A guide to Gibbons

Sun 19th May

What is a gibbon?

Gibbons are part of the ape family and are classified as ‘lesser apes’. This is because they are smaller than the ‘great apes’ which include chimpanzees, gorillas, orangutans and bonobos. The scientific name for the gibbon is ‘Hylobatidae’.


What family does the gibbon belong to?

Gibbons belong to the Hylobatidae family.


Where do gibbons live in the wild?

Gibbons are natives to the forests of southern Asia


What do gibbons look like?

Gibbons are small animals, often reaching lengths of only 17 – 25 inches, and weighing between 9 -29 lbs. This can vary between species, but they are known as ‘lesser apes’ for a reason! Their appearance can also change per species, but something that they all have in common is that they are tailless.

Their coat of fur can range from black, brown or cream. Most species of gibbon have white markings on their face, feet and hands. They also have long arms, sometimes up to 1.5x longer than their legs, and hook-like hands which help them swing effortlessly through the trees.


What do gibbons eat?

Gibbons are omnivores, meaning that they eat a mixture of plants and animals. They most often feed on fruit but will also include leaves, bird eggs and insects within their diet. As they are arboreal, meaning they live in the trees, they will feed on what is most accessible to them.


How many gibbons are left in the wild?

With the 20 species of gibbon ranging between Endangered and Critically Endangered, it isn’t known exactly how many are left in total. However, the most Endangered species, the Hainon gibbon, have reduced to a population of only 30!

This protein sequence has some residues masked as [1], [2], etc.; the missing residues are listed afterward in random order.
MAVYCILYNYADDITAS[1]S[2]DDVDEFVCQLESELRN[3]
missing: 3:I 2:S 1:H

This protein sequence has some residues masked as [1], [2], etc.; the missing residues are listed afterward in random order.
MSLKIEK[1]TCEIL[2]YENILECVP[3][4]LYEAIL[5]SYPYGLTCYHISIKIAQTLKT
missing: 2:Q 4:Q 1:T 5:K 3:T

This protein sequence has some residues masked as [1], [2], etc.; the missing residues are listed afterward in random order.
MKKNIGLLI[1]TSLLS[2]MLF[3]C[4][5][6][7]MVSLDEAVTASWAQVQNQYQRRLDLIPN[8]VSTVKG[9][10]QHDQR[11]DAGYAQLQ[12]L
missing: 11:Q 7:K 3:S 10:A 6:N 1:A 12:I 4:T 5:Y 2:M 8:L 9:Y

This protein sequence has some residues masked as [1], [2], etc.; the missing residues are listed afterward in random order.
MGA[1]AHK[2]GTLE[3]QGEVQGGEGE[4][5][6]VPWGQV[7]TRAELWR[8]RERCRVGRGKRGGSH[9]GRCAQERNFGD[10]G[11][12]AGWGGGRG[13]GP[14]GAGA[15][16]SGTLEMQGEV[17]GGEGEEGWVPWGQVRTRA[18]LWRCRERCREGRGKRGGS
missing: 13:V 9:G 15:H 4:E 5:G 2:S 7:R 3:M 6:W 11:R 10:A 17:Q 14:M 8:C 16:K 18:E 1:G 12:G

How long do gibbons live for?

In the wild gibbons can live up to 25 years. Their lifespan can be even longer when in captivity.


Are gibbons endangered?

Unfortunately gibbons are one of the most endangered species of ape. All but one species of gibbon are currently Endangered or Critically Endangered:

Examples include::

  • Cao Vit gibbon: Critically Endangered
  • Northern white-cheeked gibbon: Critically Endangered
  • Northern yellow-cheeked crested gibbon: Endangered
  • Silvery gibbon: Endangered

One of the primary reasons for the widespread endangerment of the gibbon species’ is due to habitat loss, often a result of forest destruction and fragmentation. Hunting and illegal trade are also a threat that impacts population levels.


How many species of Gibbon are there?

There are 20 species of Gibbon, all of which are native to South and Southeast Asia. These are categorised into four genus:


Genus Hoolock:

  • Western hoolock gibbon
  • Eastern hoolock gibbon
  • Skywalker hoolock gibbon


Genus Hylobates:

  • Lar gibbon or white-handed gibbon
  • Bornean white-bearded gibbon
  • Agile gibbon or black-handed gibbon
  • Western grey gibbon or Abbott’s grey gibbon
  • Eastern grey gibbon or northern grey gibbon
  • Müller’s gibbon or southern grey gibbon
  • Silvery gibbon
  • Pileated gibbon or capped gibbon
  • Kloss’s gibbon


Genus Symphalangus:

  • Siamang


Genus Nomascus:

  • Northern buffed-cheeked gibbon
  • Concolor or black crested gibbon
  • Eastern black crested gibbon or Cao Vit black crested gibbon
  • Hainan black crested gibbon
  • Northern white-cheeked gibbon
  • Southern white-cheeked gibbon
  • Yellow-cheeked gibbon


Does the gibbon have any natural predators?

Although Gibbons are not easy prey, they do have a number of natural predators, including:

  • Leopards
  • Big birds
  • Large snakes


What is the gibbons natural habitat?

Forests and areas densely populated with trees are the natural habitat of the gibbon. Due to their physical features including long arms and specialised shoulder joints this make them perfectly designed for living within the trees. In fact, gibbons rarely descend to the forest floor!

The way in which gibbons move, also known as brachiating, helps gibbons to move throughout the jungle at speeds of up to 35 miles per hour, and covering as much as 50 feet with a single leap.


How can you adopt a gibbon?

You can adopt a gibbon here at Paradise Wildlife Park and help our conservation efforts with this wonderful species.



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